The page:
’It’s definitely essential viewing’: A COIN IN SOMEBODY ELSE’S POCKET – Theatre Uncut & Traverse Theatre

In Online shows, Opinion, Plays, Regional theatre, Reviews, Scotland by Aleks SierzLeave a Comment

Today, I watched the first episode in the Tools for Change trilogy, digital reimaginings of three plays exploring racism, censorship, power and identity from the Theatre Uncut archive, in a co-production with the Traverse Theatre.

It is Suhaiymah Manzoor-Khan’s A Coin in Someone Else’s Pocket. Originally commissioned as part of The Power Plays produced by Theatre Uncut in 2018, it is a wonderfully thoughtful meditation on what it means to be a female Muslim writer, and how you can be taken by surprise by those basic questions: who am I writing for? And what do I really want to say?

In her case this is made complicated by the fact that clearly her appearance as a “vocal Muslim woman” or as “vocal and unapologetic” means that she is immediately perceived as a stereotype. The audience want her to be one thing; in reality she feels that she is many things. The audiences wants her to tell stories that confirm their prejudgments and predispositions. But hey, she is an individual and nobody’s stereotype.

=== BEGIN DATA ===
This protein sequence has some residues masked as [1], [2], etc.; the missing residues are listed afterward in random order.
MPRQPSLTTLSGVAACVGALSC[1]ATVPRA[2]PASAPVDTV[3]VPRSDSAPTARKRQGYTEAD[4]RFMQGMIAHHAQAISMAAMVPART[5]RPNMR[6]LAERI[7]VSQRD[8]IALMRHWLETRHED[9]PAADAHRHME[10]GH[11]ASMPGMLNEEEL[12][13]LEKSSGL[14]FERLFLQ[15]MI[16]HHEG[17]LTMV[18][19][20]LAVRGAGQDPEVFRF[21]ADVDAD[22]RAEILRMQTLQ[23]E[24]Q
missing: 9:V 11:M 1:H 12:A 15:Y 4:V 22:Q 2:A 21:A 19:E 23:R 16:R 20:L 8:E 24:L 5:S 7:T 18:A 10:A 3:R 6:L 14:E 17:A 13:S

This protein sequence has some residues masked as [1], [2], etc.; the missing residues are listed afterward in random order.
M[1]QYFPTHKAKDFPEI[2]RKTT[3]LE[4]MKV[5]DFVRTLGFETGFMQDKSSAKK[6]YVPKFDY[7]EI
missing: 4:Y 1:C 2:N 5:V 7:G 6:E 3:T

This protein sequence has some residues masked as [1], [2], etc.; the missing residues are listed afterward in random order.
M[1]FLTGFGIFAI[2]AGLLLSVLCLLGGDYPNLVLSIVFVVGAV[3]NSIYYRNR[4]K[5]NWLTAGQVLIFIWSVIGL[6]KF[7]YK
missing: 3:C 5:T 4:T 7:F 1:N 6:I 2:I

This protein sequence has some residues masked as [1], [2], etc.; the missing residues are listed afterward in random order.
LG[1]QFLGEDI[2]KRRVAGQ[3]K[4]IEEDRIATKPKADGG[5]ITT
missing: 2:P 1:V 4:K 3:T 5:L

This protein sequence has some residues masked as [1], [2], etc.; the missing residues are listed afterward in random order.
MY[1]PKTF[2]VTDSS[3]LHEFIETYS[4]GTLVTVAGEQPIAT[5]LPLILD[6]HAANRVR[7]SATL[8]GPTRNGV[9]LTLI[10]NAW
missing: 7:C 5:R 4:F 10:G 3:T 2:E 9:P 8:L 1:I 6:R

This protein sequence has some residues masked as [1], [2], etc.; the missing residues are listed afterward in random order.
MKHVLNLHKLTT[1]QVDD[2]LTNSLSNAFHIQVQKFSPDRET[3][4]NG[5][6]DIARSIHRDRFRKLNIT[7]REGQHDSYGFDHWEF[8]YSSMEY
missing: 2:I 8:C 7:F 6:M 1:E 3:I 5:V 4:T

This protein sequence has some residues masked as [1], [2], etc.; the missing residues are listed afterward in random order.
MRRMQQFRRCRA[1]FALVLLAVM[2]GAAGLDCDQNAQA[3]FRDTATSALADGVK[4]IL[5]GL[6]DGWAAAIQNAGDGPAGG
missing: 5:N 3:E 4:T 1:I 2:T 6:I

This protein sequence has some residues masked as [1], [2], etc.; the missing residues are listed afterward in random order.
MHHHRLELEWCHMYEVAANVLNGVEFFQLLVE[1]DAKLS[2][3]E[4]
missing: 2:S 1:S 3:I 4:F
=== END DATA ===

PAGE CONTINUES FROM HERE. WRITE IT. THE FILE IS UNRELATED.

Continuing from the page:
This short 10-minute piece is an inspiring plea for the complexity of all human experience — it’s great. It’s definitely essential viewing. Co-directed by Manzoor-Khan and Daisy Ifama, the monologue is quietly and pointedly performed by the author with half of the screen showing video images of sympathetically beautiful scenes: flowers, carpets, food being prepared. Plus a reiteration of some of the text’s key phrases. Yes, nature doesn’t judge us, but people do.

The other two plays are Re: Exhibit by Brixton House artistic director Gbolahan Obisesan, which confronts colonial white privilege, and Safe by Gal Dem’s lifestyle editor Niellah Arboine, which concerns the search for a safe space on the internet. All three playtexts are available for free from the Theatre Uncut website.

Tools for Change is on the Traverse website until 28 November 2020.

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Aleks Sierz
Aleks Sierz FRSA is a theatre critic, and author of the seminal study of new 1990s playwrights, In-Yer-Face Theatre. His other books include Rewriting the Nation, The Theatre of Martin Crimp, John Osborne’s Look Back in Anger, The Methuen Drama Guide to Contemporary British Playwrights and Modern British Playwriting. His latest book (co-authored with Lia Ghilardi) is The Time Traveller’s Guide to British Theatre. He also works as a journalist, broadcaster, and lecturer. Aleks blogs independently at www.sierz.co.uk and tweets at @alekssierz.
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Aleks Sierz on RssAleks Sierz on Twitter
Aleks Sierz
Aleks Sierz FRSA is a theatre critic, and author of the seminal study of new 1990s playwrights, In-Yer-Face Theatre. His other books include Rewriting the Nation, The Theatre of Martin Crimp, John Osborne’s Look Back in Anger, The Methuen Drama Guide to Contemporary British Playwrights and Modern British Playwriting. His latest book (co-authored with Lia Ghilardi) is The Time Traveller’s Guide to British Theatre. He also works as a journalist, broadcaster, and lecturer. Aleks blogs independently at www.sierz.co.uk and tweets at @alekssierz.

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